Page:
Phil Watson

“One of the fundamental issues I had with being a reporter was that you’re always on the sidelines reporting on what other people are doing.”

A big part of my job is making sure we have a strategy tied to anything we’re doing in social media.

Like many SocialMedia.org members, before Phil Watson began working in corporate communications, he was a journalist.

He covered public safety issues for The Sun News, and state and government issues in South Carolina and Georgia for The Augusta Chronicle Newspaper. Phil was there when the media was one of the first industries to try their hand at social and digital content.

But, tired of being on the sidelines, Phil says, “I wanted to be one of the ones doing something.”

So Phil took his understanding of the PR world to a huge, project-based BtoB, Fluor.

As a part of the Corporate Communications organization at Fluor, Phil says he had plenty to learn about corporate structures in large, complex organizations.

“The fundamental communications knowledge was there from my time as a reporter. But the most challenging thing was learning about corporate cultures for a large corporation. It’s very different from working for a media outlet, in my opinion,” Phil explains.

And after nine years at Fluor, Phil shifted to a role more focused on social media at Michelin.

“My first priority at Michelin was to understand our structure, culture, values, and challenges.”

Social media allows you to constantly test new things.

He says it felt important to him to meet face-to-face with people at Michelin offices across the country and the globe to find a way to make social work to the advantage of all of these aspects.

Now, Phil’s been their Corporate Social Media Manager for almost two years, and he’s focused much of his efforts on social media governance.

“Many large companies got into social several years back without much governance, and this can lead to channels being opened by different silos within the company without much oversight, strategy, or coordination. Now, a big part of my job is making sure we have a strategy tied to anything we’re doing in social media.”

He’s also focused on making sure consumer experiences in social are part of the premium Michelin brand experience.

That includes a big opportunity to integrate social media into the many exclusive events Michelin attends. For example, before the gates opened at the Goodwood Festival of Speed in the United Kingdom this past June, Michelin was on the ground livestreaming behind-the-scenes content on Periscope.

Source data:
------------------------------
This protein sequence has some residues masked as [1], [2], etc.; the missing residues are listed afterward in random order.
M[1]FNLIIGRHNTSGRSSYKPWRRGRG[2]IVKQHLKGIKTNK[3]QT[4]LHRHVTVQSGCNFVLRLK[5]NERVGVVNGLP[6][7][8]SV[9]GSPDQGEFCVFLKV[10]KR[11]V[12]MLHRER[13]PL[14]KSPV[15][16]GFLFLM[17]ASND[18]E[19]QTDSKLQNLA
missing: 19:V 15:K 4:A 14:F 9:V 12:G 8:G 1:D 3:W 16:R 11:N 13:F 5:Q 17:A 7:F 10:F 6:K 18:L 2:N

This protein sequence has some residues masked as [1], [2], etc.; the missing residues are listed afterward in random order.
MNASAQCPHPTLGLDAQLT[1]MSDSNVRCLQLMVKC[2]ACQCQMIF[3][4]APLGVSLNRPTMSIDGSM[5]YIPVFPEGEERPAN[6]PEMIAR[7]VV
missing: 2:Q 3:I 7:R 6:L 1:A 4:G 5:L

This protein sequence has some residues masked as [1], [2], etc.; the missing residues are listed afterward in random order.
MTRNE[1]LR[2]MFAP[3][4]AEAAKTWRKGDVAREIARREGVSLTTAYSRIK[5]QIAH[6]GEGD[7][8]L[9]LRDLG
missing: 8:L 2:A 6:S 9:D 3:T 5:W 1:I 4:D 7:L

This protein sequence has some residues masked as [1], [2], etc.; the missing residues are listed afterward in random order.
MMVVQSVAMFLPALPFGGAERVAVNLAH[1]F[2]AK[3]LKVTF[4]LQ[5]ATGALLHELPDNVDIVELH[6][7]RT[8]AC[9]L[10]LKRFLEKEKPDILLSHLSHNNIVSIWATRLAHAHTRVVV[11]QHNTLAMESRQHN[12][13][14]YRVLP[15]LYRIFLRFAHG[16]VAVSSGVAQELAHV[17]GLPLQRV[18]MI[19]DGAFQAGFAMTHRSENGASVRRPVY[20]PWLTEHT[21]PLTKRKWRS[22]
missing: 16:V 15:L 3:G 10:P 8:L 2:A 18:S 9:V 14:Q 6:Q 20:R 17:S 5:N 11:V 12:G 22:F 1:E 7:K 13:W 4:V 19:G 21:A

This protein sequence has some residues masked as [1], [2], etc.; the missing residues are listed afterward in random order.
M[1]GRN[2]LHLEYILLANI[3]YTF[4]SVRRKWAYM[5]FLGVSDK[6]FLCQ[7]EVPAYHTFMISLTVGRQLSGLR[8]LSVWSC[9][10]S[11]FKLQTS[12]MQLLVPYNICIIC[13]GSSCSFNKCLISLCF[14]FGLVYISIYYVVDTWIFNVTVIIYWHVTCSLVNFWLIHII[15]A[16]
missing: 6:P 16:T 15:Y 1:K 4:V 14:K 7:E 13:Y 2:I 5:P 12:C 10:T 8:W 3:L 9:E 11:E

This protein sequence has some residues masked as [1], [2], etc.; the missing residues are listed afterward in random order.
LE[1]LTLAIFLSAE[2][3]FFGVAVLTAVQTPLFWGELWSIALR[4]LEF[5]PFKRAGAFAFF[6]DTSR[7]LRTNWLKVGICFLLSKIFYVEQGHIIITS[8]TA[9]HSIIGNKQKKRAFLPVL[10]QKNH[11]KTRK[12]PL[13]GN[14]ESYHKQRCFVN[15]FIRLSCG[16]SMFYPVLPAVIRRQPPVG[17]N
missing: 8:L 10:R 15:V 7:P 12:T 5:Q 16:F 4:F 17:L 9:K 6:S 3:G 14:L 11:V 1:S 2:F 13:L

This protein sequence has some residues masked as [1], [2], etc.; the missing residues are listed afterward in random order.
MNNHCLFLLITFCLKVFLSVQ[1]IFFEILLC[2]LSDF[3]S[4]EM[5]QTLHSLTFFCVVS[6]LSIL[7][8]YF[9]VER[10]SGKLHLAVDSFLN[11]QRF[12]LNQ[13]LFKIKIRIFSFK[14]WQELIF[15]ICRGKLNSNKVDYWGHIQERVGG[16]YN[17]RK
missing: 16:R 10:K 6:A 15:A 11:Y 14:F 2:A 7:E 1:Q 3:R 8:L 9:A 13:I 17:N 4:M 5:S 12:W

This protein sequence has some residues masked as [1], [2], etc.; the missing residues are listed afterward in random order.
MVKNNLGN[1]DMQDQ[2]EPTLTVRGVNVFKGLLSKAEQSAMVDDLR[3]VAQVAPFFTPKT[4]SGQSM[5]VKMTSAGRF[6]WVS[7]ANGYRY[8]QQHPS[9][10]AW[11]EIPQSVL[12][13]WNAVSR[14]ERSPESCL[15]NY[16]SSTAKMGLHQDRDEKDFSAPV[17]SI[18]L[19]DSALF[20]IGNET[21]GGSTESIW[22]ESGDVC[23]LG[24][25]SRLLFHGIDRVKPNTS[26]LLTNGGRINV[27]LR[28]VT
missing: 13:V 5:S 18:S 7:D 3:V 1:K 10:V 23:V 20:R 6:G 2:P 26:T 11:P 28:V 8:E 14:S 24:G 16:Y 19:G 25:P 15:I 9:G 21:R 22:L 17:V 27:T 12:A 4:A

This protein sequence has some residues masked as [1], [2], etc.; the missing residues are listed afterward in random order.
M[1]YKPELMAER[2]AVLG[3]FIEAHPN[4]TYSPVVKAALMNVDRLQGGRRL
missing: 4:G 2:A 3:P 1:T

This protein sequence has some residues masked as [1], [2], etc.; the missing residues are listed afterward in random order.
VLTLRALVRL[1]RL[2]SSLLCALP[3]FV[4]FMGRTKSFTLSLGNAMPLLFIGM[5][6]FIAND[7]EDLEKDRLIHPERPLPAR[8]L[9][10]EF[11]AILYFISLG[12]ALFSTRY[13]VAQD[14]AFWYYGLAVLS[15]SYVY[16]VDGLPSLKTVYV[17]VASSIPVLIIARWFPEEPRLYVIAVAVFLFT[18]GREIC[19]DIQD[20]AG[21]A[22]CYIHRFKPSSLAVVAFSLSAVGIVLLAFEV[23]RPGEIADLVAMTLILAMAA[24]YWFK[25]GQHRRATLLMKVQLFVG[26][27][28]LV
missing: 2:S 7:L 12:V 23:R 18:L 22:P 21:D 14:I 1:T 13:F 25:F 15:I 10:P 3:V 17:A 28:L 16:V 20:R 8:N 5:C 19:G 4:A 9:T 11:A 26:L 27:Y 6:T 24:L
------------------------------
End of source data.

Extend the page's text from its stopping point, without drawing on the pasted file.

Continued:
One of the most interesting things that came out of that livestream: Taking real-time requests from fans. Phil says, “People were asking ‘Can you walk over to this car?’ and we got to show people what they want to see in real-time.”

“It’s another example of Michelin providing an experience to our fans that they’re passionate about.”

“I like having a license to test and learn new things,” Phil says.

For example, one of Michelin’s most successful user-generated content campaigns came from asking fans to share stories from the time they got their first car. They also shared this heartwarming video of teens in that exact moment:

It came from Michelin’s research that backed up the idea that people remembered their first car, thought about it, and liked to talk about it. And it earned Phil’s team over 2,000 photos and videos from fans for the #FirstCarMoment hashtag.

“Social media allows you to constantly test new things — not all of them work — but sometimes they do, and we learn from everything we try.”

Follow Phil on Twitter and ask about Michelin’s influencer program built to teach teens about tire safety and his plans to leverage more of the brand’s iconic mascot, the Michelin Man, in the future.


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